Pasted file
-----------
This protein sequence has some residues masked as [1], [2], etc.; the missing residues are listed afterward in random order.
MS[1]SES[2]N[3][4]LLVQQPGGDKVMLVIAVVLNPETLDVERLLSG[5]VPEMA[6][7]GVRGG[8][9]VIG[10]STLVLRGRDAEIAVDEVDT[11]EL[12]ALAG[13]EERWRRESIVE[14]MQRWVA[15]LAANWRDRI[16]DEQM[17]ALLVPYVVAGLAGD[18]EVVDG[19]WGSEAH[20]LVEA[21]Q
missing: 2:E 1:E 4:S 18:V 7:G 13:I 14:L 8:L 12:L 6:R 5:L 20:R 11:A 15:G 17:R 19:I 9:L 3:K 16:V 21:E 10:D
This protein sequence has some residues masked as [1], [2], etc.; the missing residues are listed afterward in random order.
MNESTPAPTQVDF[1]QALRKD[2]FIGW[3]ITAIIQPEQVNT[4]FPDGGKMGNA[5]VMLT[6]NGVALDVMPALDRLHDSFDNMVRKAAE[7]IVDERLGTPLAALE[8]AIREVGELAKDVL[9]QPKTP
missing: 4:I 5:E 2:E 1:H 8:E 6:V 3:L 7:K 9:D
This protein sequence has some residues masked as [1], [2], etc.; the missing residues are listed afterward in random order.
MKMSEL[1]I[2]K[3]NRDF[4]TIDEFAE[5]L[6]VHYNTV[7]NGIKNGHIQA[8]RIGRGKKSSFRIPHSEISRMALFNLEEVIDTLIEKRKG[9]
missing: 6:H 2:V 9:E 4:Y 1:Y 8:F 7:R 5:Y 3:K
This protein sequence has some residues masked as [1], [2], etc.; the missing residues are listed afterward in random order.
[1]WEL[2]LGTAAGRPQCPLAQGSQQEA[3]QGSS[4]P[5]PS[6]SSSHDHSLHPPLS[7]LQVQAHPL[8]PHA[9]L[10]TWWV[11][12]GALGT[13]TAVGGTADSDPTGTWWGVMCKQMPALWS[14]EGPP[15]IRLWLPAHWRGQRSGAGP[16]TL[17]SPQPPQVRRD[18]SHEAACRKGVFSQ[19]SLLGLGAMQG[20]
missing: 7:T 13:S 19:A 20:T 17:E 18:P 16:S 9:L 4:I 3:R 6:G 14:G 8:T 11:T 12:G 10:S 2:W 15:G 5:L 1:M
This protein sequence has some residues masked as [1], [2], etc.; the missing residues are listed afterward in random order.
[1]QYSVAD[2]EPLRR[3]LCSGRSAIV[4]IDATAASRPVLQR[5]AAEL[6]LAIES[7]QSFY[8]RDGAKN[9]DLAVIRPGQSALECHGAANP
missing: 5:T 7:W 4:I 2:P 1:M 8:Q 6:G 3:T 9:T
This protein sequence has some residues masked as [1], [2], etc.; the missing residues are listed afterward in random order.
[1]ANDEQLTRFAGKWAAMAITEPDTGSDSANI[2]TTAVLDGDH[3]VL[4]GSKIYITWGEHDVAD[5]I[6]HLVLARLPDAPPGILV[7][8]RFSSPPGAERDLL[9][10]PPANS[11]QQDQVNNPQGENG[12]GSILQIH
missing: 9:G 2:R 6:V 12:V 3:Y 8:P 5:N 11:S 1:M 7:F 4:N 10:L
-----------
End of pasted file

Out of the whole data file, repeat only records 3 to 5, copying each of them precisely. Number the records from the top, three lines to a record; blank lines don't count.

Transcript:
This protein sequence has some residues masked as [1], [2], etc.; the missing residues are listed afterward in random order.
MKMSEL[1]I[2]K[3]NRDF[4]TIDEFAE[5]L[6]VHYNTV[7]NGIKNGHIQA[8]RIGRGKKSSFRIPHSEISRMALFNLEEVIDTLIEKRKG[9]
missing: 6:H 2:V 9:E 4:Y 1:Y 8:F 7:R 5:Y 3:K
This protein sequence has some residues masked as [1], [2], etc.; the missing residues are listed afterward in random order.
[1]WEL[2]LGTAAGRPQCPLAQGSQQEA[3]QGSS[4]P[5]PS[6]SSSHDHSLHPPLS[7]LQVQAHPL[8]PHA[9]L[10]TWWV[11][12]GALGT[13]TAVGGTADSDPTGTWWGVMCKQMPALWS[14]EGPP[15]IRLWLPAHWRGQRSGAGP[16]TL[17]SPQPPQVRRD[18]SHEAACRKGVFSQ[19]SLLGLGAMQG[20]
missing: 7:T 13:S 19:A 20:T 17:E 18:P 16:S 9:L 4:I 3:R 6:G 14:G 8:T 11:T 12:G 10:S 2:W 15:G 5:L 1:M
This protein sequence has some residues masked as [1], [2], etc.; the missing residues are listed afterward in random order.
[1]QYSVAD[2]EPLRR[3]LCSGRSAIV[4]IDATAASRPVLQR[5]AAEL[6]LAIES[7]QSFY[8]RDGAKN[9]DLAVIRPGQSALECHGAANP
missing: 5:T 7:W 4:I 2:P 1:M 8:Q 6:G 3:T 9:T